posted on November 3, 2012
Hi, my name is Lauren. I am twenty-one years old and recently began doing some research on my heritage. I was raised with a native american tribe called the Karuk in northern California, but my mother recently told me I am a little Choctaw/Cherokee. Here is what I found in interviewing my great grandmother and talking with cousins:
Apparently my relative who’s English name was John R. Dickins, was born in TN in 1814 or 1815, and shortly thereafter his family uprooted and moved farther south. During their move, John was kidnapped by the Cherokee as a young boy and held captive for 7 years. When he was older, he married a Choctaw woman and they had several children together.
John would disappear for months at a time to go live with the Indians he was raised with,and was said to have many friends among the Cherokee, and was in fact, an honorary Chief in one tribe. This honor was given to him for saving a Chief’s life by killing a cougar that was attacking the Chief at the time. They renamed him “Kosky” or “Rosokey”
For this action he also was made a “Blood Brother” by the cutting of arms and the mixing of blood.
His grave and tombstone is in Shadey Grove Cemetary, in AL.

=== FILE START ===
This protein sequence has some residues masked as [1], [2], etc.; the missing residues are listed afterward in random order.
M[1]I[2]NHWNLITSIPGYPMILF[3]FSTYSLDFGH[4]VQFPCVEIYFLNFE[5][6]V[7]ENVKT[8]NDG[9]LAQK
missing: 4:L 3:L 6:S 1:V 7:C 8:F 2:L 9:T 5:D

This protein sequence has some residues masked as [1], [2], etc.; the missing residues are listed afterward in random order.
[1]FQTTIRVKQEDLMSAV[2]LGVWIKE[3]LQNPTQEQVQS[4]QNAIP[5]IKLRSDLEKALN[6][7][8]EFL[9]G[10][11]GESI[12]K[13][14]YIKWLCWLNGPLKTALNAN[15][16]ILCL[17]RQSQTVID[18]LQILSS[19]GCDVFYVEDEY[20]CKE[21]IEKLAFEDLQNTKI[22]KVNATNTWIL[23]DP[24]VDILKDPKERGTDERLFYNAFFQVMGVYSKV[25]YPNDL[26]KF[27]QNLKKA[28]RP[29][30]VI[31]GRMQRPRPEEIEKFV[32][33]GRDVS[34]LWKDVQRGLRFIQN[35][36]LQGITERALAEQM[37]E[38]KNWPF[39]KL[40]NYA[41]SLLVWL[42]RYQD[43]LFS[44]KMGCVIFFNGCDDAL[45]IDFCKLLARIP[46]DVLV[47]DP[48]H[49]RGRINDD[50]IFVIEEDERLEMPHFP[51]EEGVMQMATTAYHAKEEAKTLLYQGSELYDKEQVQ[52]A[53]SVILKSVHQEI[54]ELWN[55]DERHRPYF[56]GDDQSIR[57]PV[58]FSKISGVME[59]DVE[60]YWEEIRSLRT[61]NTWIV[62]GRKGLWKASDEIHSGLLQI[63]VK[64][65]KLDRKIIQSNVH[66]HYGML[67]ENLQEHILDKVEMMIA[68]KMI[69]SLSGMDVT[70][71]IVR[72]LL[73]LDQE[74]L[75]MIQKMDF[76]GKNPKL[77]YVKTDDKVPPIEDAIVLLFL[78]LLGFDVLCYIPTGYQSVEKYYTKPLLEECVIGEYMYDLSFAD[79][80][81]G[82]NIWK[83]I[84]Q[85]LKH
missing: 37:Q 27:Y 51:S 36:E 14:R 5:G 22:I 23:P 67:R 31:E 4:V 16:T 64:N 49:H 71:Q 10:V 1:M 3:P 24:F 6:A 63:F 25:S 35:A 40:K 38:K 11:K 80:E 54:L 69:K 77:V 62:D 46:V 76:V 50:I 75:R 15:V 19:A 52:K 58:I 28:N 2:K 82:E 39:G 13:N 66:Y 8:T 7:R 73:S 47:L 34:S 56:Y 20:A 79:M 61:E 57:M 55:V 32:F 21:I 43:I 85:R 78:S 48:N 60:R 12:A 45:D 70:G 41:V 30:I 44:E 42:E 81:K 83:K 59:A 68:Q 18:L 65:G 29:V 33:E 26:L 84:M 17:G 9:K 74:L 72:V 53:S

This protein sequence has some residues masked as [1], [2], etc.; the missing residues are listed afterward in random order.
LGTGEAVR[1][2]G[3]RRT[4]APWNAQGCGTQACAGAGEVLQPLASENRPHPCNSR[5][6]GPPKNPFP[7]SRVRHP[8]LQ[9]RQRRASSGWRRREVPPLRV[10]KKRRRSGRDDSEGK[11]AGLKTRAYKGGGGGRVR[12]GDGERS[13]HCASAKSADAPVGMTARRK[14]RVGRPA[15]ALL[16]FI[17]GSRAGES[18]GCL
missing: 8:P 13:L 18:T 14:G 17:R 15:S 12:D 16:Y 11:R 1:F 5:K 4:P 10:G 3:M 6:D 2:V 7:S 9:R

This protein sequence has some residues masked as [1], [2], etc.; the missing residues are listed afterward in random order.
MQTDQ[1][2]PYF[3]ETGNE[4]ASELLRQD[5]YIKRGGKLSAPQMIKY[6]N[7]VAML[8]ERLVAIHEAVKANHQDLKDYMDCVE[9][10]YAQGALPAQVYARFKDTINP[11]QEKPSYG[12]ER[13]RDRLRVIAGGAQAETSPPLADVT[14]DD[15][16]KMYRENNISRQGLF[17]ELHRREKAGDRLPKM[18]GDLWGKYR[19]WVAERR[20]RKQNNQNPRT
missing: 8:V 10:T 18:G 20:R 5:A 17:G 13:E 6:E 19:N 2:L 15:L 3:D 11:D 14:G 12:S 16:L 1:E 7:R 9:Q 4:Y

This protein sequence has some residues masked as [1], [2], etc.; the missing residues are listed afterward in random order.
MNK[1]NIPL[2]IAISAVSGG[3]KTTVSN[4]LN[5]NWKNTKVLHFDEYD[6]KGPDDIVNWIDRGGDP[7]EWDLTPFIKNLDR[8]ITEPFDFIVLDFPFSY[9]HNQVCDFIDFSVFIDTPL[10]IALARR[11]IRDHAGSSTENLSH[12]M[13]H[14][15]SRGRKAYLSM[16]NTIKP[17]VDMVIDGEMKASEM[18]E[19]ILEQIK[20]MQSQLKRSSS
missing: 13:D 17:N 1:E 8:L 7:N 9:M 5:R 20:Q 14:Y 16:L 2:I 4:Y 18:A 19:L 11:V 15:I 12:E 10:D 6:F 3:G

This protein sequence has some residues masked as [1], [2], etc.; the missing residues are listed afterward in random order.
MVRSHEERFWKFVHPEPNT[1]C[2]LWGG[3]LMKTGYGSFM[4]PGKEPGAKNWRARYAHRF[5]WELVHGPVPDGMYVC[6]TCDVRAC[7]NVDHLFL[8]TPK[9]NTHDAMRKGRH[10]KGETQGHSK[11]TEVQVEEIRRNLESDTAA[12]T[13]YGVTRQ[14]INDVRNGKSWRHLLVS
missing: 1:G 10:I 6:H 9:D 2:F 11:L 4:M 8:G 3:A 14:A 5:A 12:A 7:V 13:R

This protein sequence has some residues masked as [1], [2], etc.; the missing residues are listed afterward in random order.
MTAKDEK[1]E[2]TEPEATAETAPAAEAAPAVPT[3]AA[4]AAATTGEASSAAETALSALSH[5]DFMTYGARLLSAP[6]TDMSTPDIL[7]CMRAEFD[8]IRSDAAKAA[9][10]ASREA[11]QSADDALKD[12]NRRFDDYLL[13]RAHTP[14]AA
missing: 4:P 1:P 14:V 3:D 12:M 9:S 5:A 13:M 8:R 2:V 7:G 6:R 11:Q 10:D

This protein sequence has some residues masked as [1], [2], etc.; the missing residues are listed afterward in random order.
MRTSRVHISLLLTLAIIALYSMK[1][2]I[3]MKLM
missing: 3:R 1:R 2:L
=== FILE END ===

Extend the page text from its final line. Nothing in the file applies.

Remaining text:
THE DAILY MOBILE PRESS MARCH 25, 1885
DEATH OF AN INDIAN CHIEF.
JOHN R. DICKINS, OF DICKINS’ FERRY.
On Monday, John R. Dickins died at his residence at Dickins’ Ferry
on Dog River, about twenty-five miles from the city.
John R. Dickins was,and has been,for a score more years familiar to
the eyes of every man, woman and child in and about Mobile.
His life was an eventful one, and fraught with many
incidents and adventures of greater magnitude than are met with in
the lives of most men; but little is known,however,of the details
of his life.
He was a frequent visitor to this city, and always attracted attention
by his attire,which was the full dress of an Indian, consisting of
buckskin coat with breeches and leggins of the same material,
ornamented with beads and a buckskin cap,set off with feathers.
It has been his habit to visit to Indian Territory where he would
devote several months to visiting the different tribes and looking up
his friends. One peculiarity of these visits was that he would leave
home without the knowledge of his family, who never knew of his
whereabouts until his return. At the time of his death he held the
title of chief of the tribes.
So I am wondering since I am a descendent of “Kosky” and his Choctaw wife, if I am considered part Chactaw at all or if I count since it was so long ago…